A supportive donor nerve for long-term facial paralysis: Anatomical analysis of the posterior auricular nerve and micro-anatomical comparison with zygomatic nerve


KARA M., Bitik O., ÜSTÜN G. G. , Ülkir M., SARGON M. F. , AKSU A. E.

Journal of Plastic, Reconstructive and Aesthetic Surgery, 2021 (Peer-Reviewed Journal) identifier identifier

  • Publication Type: Article / Article
  • Publication Date: 2021
  • Doi Number: 10.1016/j.bjps.2021.09.049
  • Journal Name: Journal of Plastic, Reconstructive and Aesthetic Surgery
  • Journal Indexes: Science Citation Index Expanded, Scopus, EMBASE, MEDLINE
  • Keywords: Axon count, Facial nerve, Facial paralysis, Facial reanimation, Posterior auricular nerve

Abstract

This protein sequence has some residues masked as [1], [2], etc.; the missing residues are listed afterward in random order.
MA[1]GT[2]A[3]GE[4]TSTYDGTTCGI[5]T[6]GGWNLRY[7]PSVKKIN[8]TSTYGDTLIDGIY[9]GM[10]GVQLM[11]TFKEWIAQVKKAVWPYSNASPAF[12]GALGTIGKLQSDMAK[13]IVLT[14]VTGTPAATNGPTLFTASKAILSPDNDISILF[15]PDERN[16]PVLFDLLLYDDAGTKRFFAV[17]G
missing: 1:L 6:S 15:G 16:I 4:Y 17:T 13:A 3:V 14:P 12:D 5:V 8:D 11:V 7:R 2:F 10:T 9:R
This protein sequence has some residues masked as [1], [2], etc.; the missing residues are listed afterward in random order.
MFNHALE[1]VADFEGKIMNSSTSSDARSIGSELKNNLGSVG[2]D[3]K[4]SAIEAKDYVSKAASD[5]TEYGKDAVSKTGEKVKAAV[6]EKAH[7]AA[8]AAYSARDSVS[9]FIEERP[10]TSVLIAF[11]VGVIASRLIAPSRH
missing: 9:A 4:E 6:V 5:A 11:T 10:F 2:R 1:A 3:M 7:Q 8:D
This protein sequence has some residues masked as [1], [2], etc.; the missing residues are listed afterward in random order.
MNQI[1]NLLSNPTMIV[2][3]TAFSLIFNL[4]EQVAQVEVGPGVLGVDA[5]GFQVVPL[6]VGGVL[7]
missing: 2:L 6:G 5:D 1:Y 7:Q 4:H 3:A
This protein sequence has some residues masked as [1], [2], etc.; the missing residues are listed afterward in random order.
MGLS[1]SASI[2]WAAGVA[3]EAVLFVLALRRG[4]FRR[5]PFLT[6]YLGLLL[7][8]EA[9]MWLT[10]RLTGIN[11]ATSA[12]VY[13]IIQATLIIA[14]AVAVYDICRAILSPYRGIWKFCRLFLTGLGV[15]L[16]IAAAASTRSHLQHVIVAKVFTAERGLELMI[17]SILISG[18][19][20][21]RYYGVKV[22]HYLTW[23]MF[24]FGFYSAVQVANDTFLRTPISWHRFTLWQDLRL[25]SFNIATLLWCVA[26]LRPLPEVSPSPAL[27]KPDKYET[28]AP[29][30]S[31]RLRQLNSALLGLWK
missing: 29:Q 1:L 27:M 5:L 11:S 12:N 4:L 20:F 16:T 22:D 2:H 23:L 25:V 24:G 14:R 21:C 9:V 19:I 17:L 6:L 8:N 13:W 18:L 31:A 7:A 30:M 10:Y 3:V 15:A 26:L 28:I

© 2021 Elsevier LtdBackground: The posterior auricular nerve (PAN) is an inspiring candidate for the additional axonal source in long-term facial paralysis to improve the functional results of the cross-facial nerve (FN) graft technique. However, no studies have analyzed the PAN's axonal load and its microscopic anatomy to assess its utilization in facial reanimation. The present study aims to examine the anatomical and microscopic features of the PAN to analyze its feasibility as a donor nerve. Methods: The bilateral facial side of 14 fresh frozen adult human cadavers was examined for the study. The PAN's anatomical course was recorded, and nerve specimens from the PAN and zygomatic nerve (ZN) were obtained to compare their microscopic anatomy and axon counts using a light microscope and transmission electron microscope. Results: The PAN's average branching distance and its course length were 5.8 ± 2.69 mm and 59.2 ± 5.85, respectively. The mean number of myelinated axons was 600.28 ± 69.97 in the PAN and 728.85 ± 166.31 in the ZN. This difference between the two nerves was statistically significant (p = 0.002). However, considering the gender variable, the mean axon counts of PAN and ZN were statistically similar for face sides and their average. Furthermore, the ultrastructural anatomy of both nerves was similar in electron microscopic evaluation. Conclusions: The present study confirms that the PAN is a proper candidate to be a supportive donor nerve due to its isolated site, consistent anatomical course, convenient ultrastructural anatomy as well as axonal load.